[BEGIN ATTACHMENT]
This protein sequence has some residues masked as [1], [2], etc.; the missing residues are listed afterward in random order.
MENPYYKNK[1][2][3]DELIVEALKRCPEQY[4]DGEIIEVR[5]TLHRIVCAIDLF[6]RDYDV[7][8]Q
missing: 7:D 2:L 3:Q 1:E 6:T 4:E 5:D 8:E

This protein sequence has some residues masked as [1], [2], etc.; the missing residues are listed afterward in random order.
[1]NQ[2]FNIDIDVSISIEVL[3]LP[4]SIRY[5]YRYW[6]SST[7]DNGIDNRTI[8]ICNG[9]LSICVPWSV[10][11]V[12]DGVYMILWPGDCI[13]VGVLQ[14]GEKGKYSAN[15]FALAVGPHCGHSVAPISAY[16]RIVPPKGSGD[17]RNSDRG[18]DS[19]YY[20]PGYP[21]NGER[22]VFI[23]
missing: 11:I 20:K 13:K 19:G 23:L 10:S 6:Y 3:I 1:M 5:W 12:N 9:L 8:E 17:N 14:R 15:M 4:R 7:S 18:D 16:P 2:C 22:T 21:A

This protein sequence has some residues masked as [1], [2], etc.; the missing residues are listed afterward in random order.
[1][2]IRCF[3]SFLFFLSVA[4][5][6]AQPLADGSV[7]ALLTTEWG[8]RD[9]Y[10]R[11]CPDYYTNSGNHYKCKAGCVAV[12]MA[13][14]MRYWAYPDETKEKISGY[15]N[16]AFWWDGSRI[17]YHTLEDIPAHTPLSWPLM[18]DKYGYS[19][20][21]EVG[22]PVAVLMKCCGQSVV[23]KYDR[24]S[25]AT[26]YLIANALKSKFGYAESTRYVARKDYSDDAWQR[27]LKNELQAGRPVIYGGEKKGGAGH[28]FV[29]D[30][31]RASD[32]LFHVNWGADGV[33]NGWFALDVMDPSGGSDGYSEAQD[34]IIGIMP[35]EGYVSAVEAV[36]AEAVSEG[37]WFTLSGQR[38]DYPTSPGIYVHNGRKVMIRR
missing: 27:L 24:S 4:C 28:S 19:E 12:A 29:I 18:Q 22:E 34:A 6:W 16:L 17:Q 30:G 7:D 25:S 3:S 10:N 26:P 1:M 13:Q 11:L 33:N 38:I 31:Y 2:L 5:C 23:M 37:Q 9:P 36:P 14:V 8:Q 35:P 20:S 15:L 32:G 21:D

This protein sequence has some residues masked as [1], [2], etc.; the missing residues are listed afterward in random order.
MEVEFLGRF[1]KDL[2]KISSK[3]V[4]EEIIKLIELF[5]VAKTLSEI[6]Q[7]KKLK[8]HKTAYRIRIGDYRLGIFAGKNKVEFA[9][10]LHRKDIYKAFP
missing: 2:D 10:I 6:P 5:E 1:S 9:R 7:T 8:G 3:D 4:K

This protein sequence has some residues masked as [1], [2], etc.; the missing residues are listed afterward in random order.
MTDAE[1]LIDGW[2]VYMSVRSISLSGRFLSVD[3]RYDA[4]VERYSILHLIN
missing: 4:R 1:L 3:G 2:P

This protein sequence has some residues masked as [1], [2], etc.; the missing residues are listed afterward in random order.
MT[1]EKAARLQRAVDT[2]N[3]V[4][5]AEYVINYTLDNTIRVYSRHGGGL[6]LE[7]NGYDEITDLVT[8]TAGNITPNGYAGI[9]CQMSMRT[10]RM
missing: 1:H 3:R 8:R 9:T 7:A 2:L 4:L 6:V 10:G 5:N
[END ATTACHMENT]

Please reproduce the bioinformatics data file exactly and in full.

This protein sequence has some residues masked as [1], [2], etc.; the missing residues are listed afterward in random order.
MENPYYKNK[1][2][3]DELIVEALKRCPEQY[4]DGEIIEVR[5]TLHRIVCAIDLF[6]RDYDV[7][8]Q
missing: 7:D 2:L 3:Q 1:E 6:T 4:E 5:D 8:E

This protein sequence has some residues masked as [1], [2], etc.; the missing residues are listed afterward in random order.
[1]NQ[2]FNIDIDVSISIEVL[3]LP[4]SIRY[5]YRYW[6]SST[7]DNGIDNRTI[8]ICNG[9]LSICVPWSV[10][11]V[12]DGVYMILWPGDCI[13]VGVLQ[14]GEKGKYSAN[15]FALAVGPHCGHSVAPISAY[16]RIVPPKGSGD[17]RNSDRG[18]DS[19]YY[20]PGYP[21]NGER[22]VFI[23]
missing: 11:I 20:K 13:K 19:G 23:L 10:S 6:Y 3:I 1:M 5:W 12:N 9:L 8:E 17:N 14:R 15:M 4:R 7:S 18:D 16:P 2:C 22:T 21:A

This protein sequence has some residues masked as [1], [2], etc.; the missing residues are listed afterward in random order.
[1][2]IRCF[3]SFLFFLSVA[4][5][6]AQPLADGSV[7]ALLTTEWG[8]RD[9]Y[10]R[11]CPDYYTNSGNHYKCKAGCVAV[12]MA[13][14]MRYWAYPDETKEKISGY[15]N[16]AFWWDGSRI[17]YHTLEDIPAHTPLSWPLM[18]DKYGYS[19][20][21]EVG[22]PVAVLMKCCGQSVV[23]KYDR[24]S[25]AT[26]YLIANALKSKFGYAESTRYVARKDYSDDAWQR[27]LKNELQAGRPVIYGGEKKGGAGH[28]FV[29]D[30][31]RASD[32]LFHVNWGADGV[33]NGWFALDVMDPSGGSDGYSEAQD[34]IIGIMP[35]EGYVSAVEAV[36]AEAVSEG[37]WFTLSGQR[38]DYPTSPGIYVHNGRKVMIRR
missing: 27:L 24:S 4:C 28:S 19:E 12:A 29:I 18:Q 22:E 34:A 6:W 16:L 17:Q 30:G 7:D 25:S 3:S 10:N 26:P 1:M 13:Q 11:L 33:N 38:I 31:Y 2:L 5:C 23:M 37:Q 9:P 36:P 14:V 8:Q 35:P 20:S 15:L 32:G 21:D

This protein sequence has some residues masked as [1], [2], etc.; the missing residues are listed afterward in random order.
MEVEFLGRF[1]KDL[2]KISSK[3]V[4]EEIIKLIELF[5]VAKTLSEI[6]Q[7]KKLK[8]HKTAYRIRIGDYRLGIFAGKNKVEFA[9][10]LHRKDIYKAFP
missing: 2:D 10:I 6:P 5:E 1:S 9:R 7:T 8:G 3:D 4:K

This protein sequence has some residues masked as [1], [2], etc.; the missing residues are listed afterward in random order.
MTDAE[1]LIDGW[2]VYMSVRSISLSGRFLSVD[3]RYDA[4]VERYSILHLIN
missing: 4:R 1:L 3:G 2:P

This protein sequence has some residues masked as [1], [2], etc.; the missing residues are listed afterward in random order.
MT[1]EKAARLQRAVDT[2]N[3]V[4][5]AEYVINYTLDNTIRVYSRHGGGL[6]LE[7]NGYDEITDLVT[8]TAGNITPNGYAGI[9]CQMSMRT[10]RM
missing: 1:H 3:R 8:R 9:T 7:A 2:L 4:L 6:V 10:G 5:N